Lukas Foss: The Passing of a Prolific American Composer
Lukas Foss, the American composer, conductor and pianist who succeeded Arnold Schoenberg as head of composition at UCLA, died Sunday at his home in New York. He was 86.
Foss wrote more than 100 works, passing through three stylistic periods, from tonal, neoclassical writing through experimentation with 12-tone, electronic, chance and other techniques, then returning to complex but more listener-friendly works. His output includes four symphonies, three string quartets and many choral, chamber, orchestral and stage pieces, embodying almost every style available to a classical composer.
His best-known works are "Time Cycle" (songs with orchestra after texts by W. H. Auden, A. E. Housman, Franz Kafka and Friedrich Nietzsche); "Baroque Variations" for orchestra (deconstruction of Bach, Handel and D. Scarlatti); "Echoi" (for four instruments); two operas, "The Jumping Frog of Calaveras County" (after Mark Twain) and "Griffelkin"; Symphony No. 3 ("Symphony of Sorrows); and "Renaissance Concerto" for flute and orchestra.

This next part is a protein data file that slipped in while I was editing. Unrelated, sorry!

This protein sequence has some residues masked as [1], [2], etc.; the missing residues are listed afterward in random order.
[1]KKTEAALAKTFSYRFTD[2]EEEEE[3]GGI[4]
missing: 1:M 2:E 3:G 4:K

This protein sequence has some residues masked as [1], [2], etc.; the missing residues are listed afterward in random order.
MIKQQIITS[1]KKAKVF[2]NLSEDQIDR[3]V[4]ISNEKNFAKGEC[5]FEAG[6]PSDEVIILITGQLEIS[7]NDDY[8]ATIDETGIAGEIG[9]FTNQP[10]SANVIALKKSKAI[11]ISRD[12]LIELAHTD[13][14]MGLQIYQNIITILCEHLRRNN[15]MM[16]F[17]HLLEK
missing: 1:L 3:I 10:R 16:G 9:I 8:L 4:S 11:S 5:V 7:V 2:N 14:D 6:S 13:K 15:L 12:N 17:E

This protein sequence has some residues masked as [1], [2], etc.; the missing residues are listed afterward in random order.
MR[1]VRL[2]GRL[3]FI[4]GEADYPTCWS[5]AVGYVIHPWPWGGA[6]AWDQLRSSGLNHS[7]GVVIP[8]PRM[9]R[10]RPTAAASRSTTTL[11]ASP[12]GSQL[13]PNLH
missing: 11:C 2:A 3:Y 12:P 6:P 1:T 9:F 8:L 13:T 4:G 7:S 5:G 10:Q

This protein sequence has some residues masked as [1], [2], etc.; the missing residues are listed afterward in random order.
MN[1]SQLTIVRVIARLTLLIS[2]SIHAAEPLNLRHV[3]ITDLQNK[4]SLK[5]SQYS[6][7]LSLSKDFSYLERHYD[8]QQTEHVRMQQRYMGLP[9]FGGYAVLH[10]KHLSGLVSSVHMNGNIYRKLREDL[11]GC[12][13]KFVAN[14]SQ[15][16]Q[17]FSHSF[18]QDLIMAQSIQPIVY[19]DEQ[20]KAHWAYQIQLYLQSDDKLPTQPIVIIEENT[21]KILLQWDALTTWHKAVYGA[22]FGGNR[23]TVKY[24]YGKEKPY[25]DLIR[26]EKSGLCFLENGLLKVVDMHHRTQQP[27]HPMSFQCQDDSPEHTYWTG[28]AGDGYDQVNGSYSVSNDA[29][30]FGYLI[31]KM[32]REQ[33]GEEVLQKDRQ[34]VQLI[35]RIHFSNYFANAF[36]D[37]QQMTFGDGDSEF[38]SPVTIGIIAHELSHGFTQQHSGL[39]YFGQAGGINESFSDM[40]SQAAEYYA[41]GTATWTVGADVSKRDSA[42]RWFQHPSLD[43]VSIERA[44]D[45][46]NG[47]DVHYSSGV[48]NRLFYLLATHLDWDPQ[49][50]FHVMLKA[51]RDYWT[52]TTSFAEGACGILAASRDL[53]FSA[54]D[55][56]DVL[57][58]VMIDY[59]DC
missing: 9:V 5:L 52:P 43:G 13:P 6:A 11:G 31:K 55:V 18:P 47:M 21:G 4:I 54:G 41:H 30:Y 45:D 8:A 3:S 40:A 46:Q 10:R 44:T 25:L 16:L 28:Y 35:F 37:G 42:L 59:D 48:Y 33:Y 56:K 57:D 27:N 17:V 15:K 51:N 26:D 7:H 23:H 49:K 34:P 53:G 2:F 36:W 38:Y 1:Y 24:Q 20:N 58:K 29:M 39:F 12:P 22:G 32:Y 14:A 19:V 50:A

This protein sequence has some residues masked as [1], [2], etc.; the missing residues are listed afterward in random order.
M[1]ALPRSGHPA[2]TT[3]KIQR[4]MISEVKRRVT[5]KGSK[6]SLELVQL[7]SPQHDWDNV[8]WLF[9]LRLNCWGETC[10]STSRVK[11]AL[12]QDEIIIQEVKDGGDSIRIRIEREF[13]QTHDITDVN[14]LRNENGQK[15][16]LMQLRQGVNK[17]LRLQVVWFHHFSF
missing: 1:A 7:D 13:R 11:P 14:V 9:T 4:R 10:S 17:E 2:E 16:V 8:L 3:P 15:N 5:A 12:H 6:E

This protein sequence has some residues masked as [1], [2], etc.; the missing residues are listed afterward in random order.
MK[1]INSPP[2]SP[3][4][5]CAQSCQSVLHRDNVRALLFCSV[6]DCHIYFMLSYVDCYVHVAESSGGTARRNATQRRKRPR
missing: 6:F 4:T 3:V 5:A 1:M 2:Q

"The funny thing is that after all these works, I still don't have a recipe for composing," Foss told the New York Times in 1997. "I always wonder where the notes are going to come from, and I still beat my head against the wall, as I'm doing now with the string quartet I've just started. It's always a kind of torture at first, until suddenly the door opens, and you get ideas, and you know what you want to do and how you want to do it. Then it's a piece of cake, but until it happens it's quite difficult."
Although he began composing at 7, Foss' first major success came at 22 with "The Prairie," a cantata based on Carl Sandburg's poem, which won the 1944 New York Music Critics' Circle Award. The piece was heavily influenced by the populist style of Copland.